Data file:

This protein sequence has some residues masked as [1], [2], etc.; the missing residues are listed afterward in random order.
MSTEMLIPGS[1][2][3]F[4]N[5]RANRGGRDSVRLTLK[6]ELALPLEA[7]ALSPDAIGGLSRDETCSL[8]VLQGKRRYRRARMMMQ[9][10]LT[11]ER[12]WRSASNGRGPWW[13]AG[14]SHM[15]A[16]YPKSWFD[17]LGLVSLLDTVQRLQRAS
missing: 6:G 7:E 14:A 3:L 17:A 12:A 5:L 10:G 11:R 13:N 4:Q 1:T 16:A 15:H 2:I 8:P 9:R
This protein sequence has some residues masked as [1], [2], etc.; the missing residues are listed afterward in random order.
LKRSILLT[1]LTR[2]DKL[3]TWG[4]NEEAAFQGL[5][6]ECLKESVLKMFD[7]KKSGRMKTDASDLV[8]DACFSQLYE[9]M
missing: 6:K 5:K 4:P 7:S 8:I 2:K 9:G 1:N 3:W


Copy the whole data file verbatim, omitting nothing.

This protein sequence has some residues masked as [1], [2], etc.; the missing residues are listed afterward in random order.
MSTEMLIPGS[1][2][3]F[4]N[5]RANRGGRDSVRLTLK[6]ELALPLEA[7]ALSPDAIGGLSRDETCSL[8]VLQGKRRYRRARMMMQ[9][10]LT[11]ER[12]WRSASNGRGPWW[13]AG[14]SHM[15]A[16]YPKSWFD[17]LGLVSLLDTVQRLQRAS
missing: 6:G 7:E 14:A 3:L 17:A 12:A 5:L 10:G 11:R 13:N 4:Q 1:T 16:A 15:H 2:I 8:P 9:R
This protein sequence has some residues masked as [1], [2], etc.; the missing residues are listed afterward in random order.
LKRSILLT[1]LTR[2]DKL[3]TWG[4]NEEAAFQGL[5][6]ECLKESVLKMFD[7]KKSGRMKTDASDLV[8]DACFSQLYE[9]M
missing: 6:K 5:K 4:P 7:S 8:I 2:K 9:G 1:N 3:W